Category Archives: Insurance Claim Reporting

Iconic Muhammad Ali print stolen from museum.

The Print, which was stolen while the museum was open to the public depicted Ali in a classic boxing pose painted in the brilliantly colored, expressionist style that LeRoy Neiman was known for. Brazen thieves ripped the print from the wall even with security cameras watching, It’s important to understand the value of art insurance and protect yourself by covering your valuable collection.

Although risk extends beyond theft (47 percent of art loss is attributed to damage during transit according to The New York Times) art trafficking is a very real thing and according to statistics ranks third behind drugs and arms.

In a case of  theft, the loss is irreversible. Not only the artwork is irreplaceable itself but also even the reputation of the organization suffers from a mere fact that such situation has occurred. Without having a comprehensive fine art collectors insurance from a trustworthy art insurance broker, the masterpieces are subjected to risk.

Apply for coverage here or call me if you have any questions or to discuss your options.

William G. Fleischer CIC | Principal
T: 212 566-1881 ext.111



David Bowie’s Art Collection to be auctioned, how would a collectors policy respond?

Not just David Bowie’s Estate sends work to the art auctions but individual collectors do also.

The most popular conversations I have are collectors looking to insure their work while in transit to an auction house like Christie’s, Sotheby’s, de Pury, and Phillips house.

Many times the auction house will either visit the collection or ask the collector to send the item to be auctioned directly to the house, either to be further evaluated or to be inserted into the auction rotation.

The preferred Collector’s insurance policy I like to sell, include and is not limited to coverage in transit and away from premises, in exhibitions and in storage and does not exclude auction houses.

The evaluation of the Art is based on two different models. Depending on the Art Insurance Company policy wording, One base is on the schedule amounts of the item on file (either with the Insurance company or the Collector) and the other is based on the current market value (onus of proof is on the collector).

In the case of David Bowie, Jim Hendrix or even Robin Williams, the auction house receives these items on consignment and will charge a hefty fee to insure them while on the premises.  I advise my clients to not use auction house insurance because most of the policies I sell have coverage for unnamed locations or broad enough to cover the works given for sale on a stated amount.

One of the downfalls of using the insurance, the auction houses give you, is how their insurance establishes values of the art at claim time.  Usually, it is not based on the artwork consignment agreement but on the lowest estimated value. The cost to you for using their insurance is usually much more expensive than what you are currently paying. The standard auction house’s most common policies have wording to the effect of;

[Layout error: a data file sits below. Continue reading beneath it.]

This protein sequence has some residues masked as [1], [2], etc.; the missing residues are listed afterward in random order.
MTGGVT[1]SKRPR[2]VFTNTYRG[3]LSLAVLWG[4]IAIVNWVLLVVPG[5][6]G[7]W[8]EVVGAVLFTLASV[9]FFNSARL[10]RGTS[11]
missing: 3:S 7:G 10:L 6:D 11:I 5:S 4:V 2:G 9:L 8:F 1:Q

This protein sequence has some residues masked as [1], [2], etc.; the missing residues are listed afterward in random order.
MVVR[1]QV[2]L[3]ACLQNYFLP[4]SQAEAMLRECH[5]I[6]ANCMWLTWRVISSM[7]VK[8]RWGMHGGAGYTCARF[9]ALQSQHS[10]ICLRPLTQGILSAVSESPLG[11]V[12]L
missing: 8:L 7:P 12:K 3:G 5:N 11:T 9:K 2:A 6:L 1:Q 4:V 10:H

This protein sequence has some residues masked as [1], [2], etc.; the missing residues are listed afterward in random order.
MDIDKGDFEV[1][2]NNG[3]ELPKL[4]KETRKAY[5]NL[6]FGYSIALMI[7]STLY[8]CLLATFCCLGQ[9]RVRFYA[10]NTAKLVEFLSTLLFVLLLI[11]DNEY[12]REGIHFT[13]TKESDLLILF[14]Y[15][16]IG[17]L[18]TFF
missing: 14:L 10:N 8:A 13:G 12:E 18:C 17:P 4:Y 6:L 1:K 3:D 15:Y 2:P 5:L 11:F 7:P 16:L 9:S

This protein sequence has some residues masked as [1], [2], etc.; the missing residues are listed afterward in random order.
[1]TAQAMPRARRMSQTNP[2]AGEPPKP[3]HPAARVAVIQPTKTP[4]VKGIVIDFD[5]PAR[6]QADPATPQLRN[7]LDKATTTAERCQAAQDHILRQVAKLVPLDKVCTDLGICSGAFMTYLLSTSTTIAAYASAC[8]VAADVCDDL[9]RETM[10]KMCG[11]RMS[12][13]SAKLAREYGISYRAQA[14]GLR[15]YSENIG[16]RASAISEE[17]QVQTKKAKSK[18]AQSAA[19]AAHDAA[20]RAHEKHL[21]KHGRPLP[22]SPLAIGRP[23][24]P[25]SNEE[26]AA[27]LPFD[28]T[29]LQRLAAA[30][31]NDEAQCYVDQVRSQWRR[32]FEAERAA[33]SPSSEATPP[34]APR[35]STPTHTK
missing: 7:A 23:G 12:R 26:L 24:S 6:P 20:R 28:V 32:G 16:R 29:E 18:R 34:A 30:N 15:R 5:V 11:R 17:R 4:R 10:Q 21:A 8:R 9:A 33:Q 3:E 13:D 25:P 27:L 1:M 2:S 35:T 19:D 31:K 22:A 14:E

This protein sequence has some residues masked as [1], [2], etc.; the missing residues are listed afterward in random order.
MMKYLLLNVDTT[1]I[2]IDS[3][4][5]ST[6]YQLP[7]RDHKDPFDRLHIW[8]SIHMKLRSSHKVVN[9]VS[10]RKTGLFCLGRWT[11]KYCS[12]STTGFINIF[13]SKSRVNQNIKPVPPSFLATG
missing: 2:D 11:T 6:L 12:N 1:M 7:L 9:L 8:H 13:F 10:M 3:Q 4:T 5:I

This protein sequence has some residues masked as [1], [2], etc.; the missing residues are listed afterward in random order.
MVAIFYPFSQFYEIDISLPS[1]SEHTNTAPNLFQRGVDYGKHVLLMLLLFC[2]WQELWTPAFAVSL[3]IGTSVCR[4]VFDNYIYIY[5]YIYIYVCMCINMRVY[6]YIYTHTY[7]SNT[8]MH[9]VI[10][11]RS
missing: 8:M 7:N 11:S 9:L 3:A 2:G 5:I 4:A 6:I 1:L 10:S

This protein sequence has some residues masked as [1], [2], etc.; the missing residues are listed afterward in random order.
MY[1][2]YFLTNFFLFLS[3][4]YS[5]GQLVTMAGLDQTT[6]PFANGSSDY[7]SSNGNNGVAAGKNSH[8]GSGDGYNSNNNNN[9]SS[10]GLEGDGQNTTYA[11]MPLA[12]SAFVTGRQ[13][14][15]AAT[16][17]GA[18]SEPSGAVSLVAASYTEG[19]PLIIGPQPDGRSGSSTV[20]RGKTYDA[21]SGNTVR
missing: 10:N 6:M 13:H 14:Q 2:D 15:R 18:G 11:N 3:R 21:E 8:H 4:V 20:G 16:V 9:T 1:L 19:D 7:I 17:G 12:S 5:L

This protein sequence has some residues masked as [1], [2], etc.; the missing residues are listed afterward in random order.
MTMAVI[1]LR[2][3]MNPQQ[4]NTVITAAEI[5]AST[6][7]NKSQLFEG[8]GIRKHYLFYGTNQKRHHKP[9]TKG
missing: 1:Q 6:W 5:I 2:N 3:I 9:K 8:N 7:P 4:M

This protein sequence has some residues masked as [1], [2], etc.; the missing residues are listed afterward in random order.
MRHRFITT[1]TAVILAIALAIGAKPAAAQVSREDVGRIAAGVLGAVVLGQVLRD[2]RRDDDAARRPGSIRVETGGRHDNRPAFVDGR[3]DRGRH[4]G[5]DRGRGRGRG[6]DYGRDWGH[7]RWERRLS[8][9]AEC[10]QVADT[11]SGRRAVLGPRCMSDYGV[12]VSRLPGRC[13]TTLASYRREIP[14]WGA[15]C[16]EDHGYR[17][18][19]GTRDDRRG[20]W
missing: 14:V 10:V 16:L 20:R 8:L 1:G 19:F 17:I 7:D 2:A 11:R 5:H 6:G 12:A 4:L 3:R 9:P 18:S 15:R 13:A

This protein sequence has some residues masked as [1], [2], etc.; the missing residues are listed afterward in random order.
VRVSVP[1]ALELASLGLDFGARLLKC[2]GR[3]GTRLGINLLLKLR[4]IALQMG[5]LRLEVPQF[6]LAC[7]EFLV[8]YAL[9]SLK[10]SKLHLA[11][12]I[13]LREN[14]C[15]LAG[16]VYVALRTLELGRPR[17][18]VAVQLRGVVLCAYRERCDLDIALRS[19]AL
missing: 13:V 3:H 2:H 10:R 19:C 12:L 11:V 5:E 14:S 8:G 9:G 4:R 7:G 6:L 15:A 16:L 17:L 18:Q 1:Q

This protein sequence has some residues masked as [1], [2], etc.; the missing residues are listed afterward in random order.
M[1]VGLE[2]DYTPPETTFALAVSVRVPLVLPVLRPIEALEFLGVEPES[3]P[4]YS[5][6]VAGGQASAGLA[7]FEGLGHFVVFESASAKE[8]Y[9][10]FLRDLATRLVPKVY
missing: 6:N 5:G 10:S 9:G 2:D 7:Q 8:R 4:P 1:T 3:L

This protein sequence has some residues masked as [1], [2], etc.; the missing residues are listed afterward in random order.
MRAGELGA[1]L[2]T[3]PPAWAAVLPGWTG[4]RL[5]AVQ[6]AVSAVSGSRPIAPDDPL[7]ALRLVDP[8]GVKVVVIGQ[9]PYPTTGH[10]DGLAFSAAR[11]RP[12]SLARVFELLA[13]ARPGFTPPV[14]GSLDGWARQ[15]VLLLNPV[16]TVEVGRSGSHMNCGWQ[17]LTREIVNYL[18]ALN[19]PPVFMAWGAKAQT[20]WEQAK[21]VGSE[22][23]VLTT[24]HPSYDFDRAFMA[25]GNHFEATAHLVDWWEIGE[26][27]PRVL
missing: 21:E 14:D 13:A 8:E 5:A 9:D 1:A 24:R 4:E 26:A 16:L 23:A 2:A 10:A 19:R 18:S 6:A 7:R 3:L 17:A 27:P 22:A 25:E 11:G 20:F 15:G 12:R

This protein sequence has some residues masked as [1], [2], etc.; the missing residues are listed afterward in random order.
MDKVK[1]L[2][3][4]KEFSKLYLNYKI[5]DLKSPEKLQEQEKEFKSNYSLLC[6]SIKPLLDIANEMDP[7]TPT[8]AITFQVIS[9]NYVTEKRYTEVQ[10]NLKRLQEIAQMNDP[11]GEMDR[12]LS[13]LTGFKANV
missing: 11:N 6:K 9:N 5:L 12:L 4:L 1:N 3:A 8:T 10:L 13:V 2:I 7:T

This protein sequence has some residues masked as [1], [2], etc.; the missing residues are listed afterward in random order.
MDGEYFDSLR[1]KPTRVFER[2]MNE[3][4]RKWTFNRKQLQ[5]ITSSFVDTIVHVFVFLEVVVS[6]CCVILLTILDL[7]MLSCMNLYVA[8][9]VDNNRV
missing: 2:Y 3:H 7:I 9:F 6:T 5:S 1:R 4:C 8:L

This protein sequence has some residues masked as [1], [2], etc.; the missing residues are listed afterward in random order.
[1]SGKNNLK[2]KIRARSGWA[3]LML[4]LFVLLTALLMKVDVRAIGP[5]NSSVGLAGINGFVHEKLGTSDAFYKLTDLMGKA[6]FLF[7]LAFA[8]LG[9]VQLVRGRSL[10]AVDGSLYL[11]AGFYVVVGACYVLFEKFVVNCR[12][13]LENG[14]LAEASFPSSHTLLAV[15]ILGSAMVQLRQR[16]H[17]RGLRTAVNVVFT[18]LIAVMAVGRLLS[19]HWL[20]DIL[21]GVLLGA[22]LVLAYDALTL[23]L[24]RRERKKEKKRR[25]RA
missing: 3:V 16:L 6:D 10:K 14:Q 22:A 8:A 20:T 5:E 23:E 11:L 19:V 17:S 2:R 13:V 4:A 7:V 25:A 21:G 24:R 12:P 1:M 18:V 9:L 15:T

Property of others consigned to you for auction, at the lowest pre-sale estimate” and “Where no consignment receipt exists but the article appears on your records fully described, such property shall be valued at the lowest anticipated pre-sale estimate or the amount for which you are held legally liable, whichever is less”

This may be lower than your schedule or market value to entice attention for a bidding war.

When in doubt, call me to discuss your unique situation.


William G. Fleischer CIC | Principal
T: 212 566-1881 ext.111


Reporting a Art Claim

When a claim arises, “Report the Claim”
If your property has been damaged, take whatever steps are necessary to prevent further damage, and keep receipts for any expenses. Contractors are listed in the Yellow Pages under “Fire and Water Damage Restoration.”

Make a list of all damaged property. Do not throw away any damaged property until an insurance adjuster tells you it is all right to do so. If the claim involves another party, do not admit liability or reveal your limits of insurance coverage.

Most of the insurance companies we represent have 24-hour claim service, and you can report your claim directly to them. (They will contact us automatically.) To go to the directory of companies now, click here.

Timely reporting of claims is a must!

Please remember that when you buy an insurance policy, the agreement with the insurer is that you will let the insurer know whenever you are aware of a situation that might give rise to a claim. Time — and timely notification — is critical, if the insurer is to keep its own part of the agreement…to make you whole for any covered loss you might have. Often, particularly with liability claims where a legal defense is required, the insurer needs to begin gathering information right away. If the insurer is not put on notice until the later stages, an effective legal defense might be impossible, and the carrier might exercise its right to deny the claim on the basis that the policyholder did not provide timely notification. State laws vary, but in general, they support the insurers in their denial of such claims.

Do not wait to see if a problem will “blow over.” As soon as you are aware of circumstances that might give rise to a claim, please review your policy language regarding covered claims and your reporting responsibility. At your request, Bernard Fleischer & Sons, Inc will assist you in dealing with the insurance company in an effort to assure that the claim is properly evaluated and you are treated fairly.